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SSH Handshake Explained (gravitational.com)
414 points by gk1 15 days ago | hide | past | web | favorite | 15 comments



I wish they had at least made an effort to link to RFCs[0][1][2][3][...] that define SSH2 protocol and that also explain the handshake portion more accurately and in more detail (found one link to rfc4253 from article).

I also hope they didn't decide to roll their own SSH2 stack for their product (article doesn't mention if they did or did not).

Another thing I wish people would do is to include a link to .pcap of the network traffic they are trying to explain. Found one[pcap].

[0] https://tools.ietf.org/html/rfc4251 [1] https://tools.ietf.org/html/rfc4252 [2] https://tools.ietf.org/html/rfc4253 [3] https://tools.ietf.org/html/rfc4254 [...] https://tools.ietf.org/html/rfc4250 (and others) [pcap] https://packetlife.net/captures/protocol/ssh/


I found out recently that OpenSSL is not just for securing network connection. It has a whole library of ready made encryption code that can be used for other purposes.


Probably best not to do this, OpenSSL has the mindset of a collector. Rather than "Here are six things you might want to actually do" OpenSSL says "Here are four hundred things somebody has at some point proposed to do". This is already bad enough in its core competence where OpenSSL historically made it very easy to do stupid things like forget to check the certificates you were given are for the name of the host you were trying to connect to. It's much worse once you start calling APIs somebody last worked on ten years ago.

Also, since it is thinking like a collector, OpenSSL won't even nudge you if you start trying to do something that is inherently a terrible idea, like using an RSA key for encrypting data. It's possible, OpenSSL can help you do it, but you definitely shouldn't.

Libraries focused around solving real problems, such as Tink are less likely to inadvertently allow you to start doing something that everybody who cares already knew was a bad idea before you even began work.


I can’t agree with this post enough. Not only does OpenSSL have a grab-bag of ciphers of varying quality, but it also has an exceedingly confusing and under-documented set of APIs to access them. It is far easier to build something insecure on top of the OpenSSL library than it is to build something secure.

If at all possible, you should use something that directly implements the high-level constructs you need. libsodium does a good job here (and has bindings for most languages), but there are other tools for more nuanced requirements (e.g., the noise protocol suite for bi-directional communication).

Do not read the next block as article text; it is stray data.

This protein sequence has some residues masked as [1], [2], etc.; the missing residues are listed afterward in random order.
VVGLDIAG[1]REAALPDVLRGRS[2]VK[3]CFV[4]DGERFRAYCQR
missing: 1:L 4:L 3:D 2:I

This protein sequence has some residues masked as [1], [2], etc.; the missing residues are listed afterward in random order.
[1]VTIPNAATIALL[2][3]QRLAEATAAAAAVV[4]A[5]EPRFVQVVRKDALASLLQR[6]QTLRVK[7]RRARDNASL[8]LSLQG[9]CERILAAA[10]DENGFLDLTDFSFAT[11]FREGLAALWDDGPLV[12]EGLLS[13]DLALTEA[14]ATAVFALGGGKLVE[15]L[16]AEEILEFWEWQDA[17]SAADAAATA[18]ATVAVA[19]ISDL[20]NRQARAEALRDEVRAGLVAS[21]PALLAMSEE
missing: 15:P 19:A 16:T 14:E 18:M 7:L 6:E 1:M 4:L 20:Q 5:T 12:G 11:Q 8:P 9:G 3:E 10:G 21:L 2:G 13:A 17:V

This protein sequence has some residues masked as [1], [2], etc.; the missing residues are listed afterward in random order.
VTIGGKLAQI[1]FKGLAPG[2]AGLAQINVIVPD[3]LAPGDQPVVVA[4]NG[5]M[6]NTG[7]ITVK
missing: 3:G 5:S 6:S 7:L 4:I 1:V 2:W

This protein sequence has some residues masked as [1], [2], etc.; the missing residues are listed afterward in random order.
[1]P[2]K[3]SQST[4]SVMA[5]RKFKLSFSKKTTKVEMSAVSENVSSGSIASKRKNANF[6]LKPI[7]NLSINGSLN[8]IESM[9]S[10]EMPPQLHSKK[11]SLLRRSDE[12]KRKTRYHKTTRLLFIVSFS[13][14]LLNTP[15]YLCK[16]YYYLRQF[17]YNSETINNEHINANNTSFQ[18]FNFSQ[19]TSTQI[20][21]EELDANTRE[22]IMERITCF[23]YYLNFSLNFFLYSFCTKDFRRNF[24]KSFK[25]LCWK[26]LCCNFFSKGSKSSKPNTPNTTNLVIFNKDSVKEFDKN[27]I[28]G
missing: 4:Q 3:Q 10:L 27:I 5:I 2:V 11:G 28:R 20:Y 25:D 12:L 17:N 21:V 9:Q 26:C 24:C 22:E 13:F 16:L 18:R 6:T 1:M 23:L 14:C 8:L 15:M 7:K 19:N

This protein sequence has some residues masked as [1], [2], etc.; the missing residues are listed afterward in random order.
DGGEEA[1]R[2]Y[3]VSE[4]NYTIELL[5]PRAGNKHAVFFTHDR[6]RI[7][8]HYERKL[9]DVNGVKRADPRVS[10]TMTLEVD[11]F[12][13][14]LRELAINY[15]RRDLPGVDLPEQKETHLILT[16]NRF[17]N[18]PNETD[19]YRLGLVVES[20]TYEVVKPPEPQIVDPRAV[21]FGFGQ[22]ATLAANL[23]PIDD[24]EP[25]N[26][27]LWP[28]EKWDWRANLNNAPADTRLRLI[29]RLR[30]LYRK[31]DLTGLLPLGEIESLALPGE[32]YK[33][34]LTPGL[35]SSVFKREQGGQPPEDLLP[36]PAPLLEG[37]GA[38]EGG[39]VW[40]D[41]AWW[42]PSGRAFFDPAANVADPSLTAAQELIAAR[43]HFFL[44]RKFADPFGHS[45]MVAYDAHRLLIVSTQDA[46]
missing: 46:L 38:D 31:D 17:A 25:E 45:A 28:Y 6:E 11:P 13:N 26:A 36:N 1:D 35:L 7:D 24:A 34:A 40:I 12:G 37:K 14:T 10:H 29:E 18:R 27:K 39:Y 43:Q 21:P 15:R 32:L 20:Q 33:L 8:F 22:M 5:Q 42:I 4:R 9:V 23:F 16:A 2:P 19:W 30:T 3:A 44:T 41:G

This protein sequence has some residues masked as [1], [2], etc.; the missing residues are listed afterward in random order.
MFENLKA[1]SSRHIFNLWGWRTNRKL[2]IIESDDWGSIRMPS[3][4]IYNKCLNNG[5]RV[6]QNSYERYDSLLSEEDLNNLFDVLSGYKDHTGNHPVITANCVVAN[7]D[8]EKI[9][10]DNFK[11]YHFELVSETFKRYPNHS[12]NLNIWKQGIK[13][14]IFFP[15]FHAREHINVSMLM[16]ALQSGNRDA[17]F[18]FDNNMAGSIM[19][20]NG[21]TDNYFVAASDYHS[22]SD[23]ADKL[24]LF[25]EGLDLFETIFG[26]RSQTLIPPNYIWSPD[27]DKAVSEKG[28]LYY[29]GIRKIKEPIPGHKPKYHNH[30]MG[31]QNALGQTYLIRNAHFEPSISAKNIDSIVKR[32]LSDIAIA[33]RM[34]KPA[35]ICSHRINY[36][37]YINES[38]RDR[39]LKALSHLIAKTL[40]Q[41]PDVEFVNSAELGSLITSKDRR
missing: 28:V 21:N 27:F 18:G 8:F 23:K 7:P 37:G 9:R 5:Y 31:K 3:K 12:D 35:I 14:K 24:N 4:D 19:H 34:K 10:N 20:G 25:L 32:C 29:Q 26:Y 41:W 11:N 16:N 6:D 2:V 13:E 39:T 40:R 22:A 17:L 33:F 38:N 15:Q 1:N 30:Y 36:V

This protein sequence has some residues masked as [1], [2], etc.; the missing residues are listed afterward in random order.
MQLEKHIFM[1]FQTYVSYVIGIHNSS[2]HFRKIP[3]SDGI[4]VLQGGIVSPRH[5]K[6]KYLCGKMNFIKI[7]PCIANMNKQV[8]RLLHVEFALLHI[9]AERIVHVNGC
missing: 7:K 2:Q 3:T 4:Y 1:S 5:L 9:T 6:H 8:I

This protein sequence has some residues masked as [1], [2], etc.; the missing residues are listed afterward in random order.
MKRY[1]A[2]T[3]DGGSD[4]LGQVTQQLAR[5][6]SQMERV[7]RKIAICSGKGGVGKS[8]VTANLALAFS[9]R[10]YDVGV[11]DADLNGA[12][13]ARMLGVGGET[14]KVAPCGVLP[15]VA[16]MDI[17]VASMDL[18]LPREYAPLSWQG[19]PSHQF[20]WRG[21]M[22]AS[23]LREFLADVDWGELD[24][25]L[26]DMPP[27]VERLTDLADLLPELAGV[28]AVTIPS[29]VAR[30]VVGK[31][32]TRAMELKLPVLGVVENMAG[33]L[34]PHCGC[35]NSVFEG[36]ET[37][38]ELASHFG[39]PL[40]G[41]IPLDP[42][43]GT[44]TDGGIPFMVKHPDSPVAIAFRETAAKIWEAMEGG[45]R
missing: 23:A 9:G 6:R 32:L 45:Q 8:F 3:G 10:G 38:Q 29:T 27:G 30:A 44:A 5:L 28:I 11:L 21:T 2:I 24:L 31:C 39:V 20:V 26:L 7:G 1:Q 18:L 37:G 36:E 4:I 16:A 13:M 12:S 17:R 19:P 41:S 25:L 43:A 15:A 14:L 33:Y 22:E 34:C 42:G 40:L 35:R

In my experience, OpenSSL's API is not bad. It's overwhelming because it includes a lot, but most people just focus on one or two aspects and that API is pretty simple. E.g. for symmetric encryption, it's just couple functions, with fairly high-level constructs.

In term of using it wrong, I don't find it any worse than other libraries. You have to know what you are doing when using crypto API.


Tink has some nice things, like AEAD as a standard interface or the KetSet concept to bundle all the crypto info in one object. But its key management is cumbersome and restrictive. Dealing with keys seems like a headache.

Looking at the doc and browsing the code a bit, I don't see how to do key derivation. Is there a way to do simple key derivation via pbkdf2, scrypt or the variants?


The words OpenSSL do not even appear in this article. Are you thinking of OpenSSH? If so, it does not apply to it.

Originally OpenSSH depended on OpenSSL but it doesn't do that any more if you use chapoly and curve/ed25519.



This is a wonderful visualization, and up to date too. Thanks for sharing.


That is stunning! Thanks, these will come in handy.


This is quite poor article, which you can grasp after reading it. Few examples:

* quote: "generates ___something___ referred to as the exchange hash H" - in article which tries to sound technical and in fact in some parts goes into much details, this ___something___ is really funny :)

* copy pasta description of forward secrecy, wrongly explaining why it is forwardly secure

* wrong chain of events with lack of important diagram, while adding boilerplate :(

p.s. amount of upvotes shows these days a lot of us click up before reading _whole_ article.


Related: The first few milliseconds of an HTTPS connection (http://www.moserware.com/2009/06/first-few-milliseconds-of-h...)


Not a fan of documents which use a table (rows and columns) to format what is actually just several distinct columns as is done here for the list of primitives in each category.

If the author is reading this, consider how you might make it clear that the rows don't relate things across the columns.


That’s a shame, I’m pretty sure there are at least a couple nice ways to do columns in modern HTML.


Noted.




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